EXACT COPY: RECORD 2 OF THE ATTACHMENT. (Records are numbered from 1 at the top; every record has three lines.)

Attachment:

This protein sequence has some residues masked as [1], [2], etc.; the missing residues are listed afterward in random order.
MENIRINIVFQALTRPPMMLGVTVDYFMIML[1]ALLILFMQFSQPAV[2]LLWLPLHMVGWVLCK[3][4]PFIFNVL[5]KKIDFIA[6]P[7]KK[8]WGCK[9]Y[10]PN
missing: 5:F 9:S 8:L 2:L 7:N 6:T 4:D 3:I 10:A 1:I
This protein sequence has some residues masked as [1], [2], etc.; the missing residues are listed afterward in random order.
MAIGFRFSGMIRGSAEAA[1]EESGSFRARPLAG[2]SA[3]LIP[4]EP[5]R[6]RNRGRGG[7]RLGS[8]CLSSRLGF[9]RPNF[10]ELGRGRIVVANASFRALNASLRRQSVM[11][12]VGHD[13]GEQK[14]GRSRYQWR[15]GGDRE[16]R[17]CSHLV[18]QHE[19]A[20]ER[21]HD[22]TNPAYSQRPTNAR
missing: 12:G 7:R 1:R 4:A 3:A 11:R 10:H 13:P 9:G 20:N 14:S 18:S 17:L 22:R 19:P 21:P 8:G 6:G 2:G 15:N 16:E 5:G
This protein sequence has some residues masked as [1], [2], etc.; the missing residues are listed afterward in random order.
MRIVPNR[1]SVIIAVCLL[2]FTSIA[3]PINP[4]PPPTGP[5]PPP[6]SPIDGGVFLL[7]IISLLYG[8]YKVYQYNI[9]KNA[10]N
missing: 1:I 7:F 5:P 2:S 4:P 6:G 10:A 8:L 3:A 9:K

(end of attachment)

This protein sequence has some residues masked as [1], [2], etc.; the missing residues are listed afterward in random order.
MAIGFRFSGMIRGSAEAA[1]EESGSFRARPLAG[2]SA[3]LIP[4]EP[5]R[6]RNRGRGG[7]RLGS[8]CLSSRLGF[9]RPNF[10]ELGRGRIVVANASFRALNASLRRQSVM[11][12]VGHD[13]GEQK[14]GRSRYQWR[15]GGDRE[16]R[17]CSHLV[18]QHE[19]A[20]ER[21]HD[22]TNPAYSQRPTNAR
missing: 12:G 7:R 1:R 4:A 3:A 11:R 10:H 13:P 9:G 20:N 14:S 18:S 17:L 22:R 19:P 21:P 8:G 6:G 2:G 15:N 16:E 5:G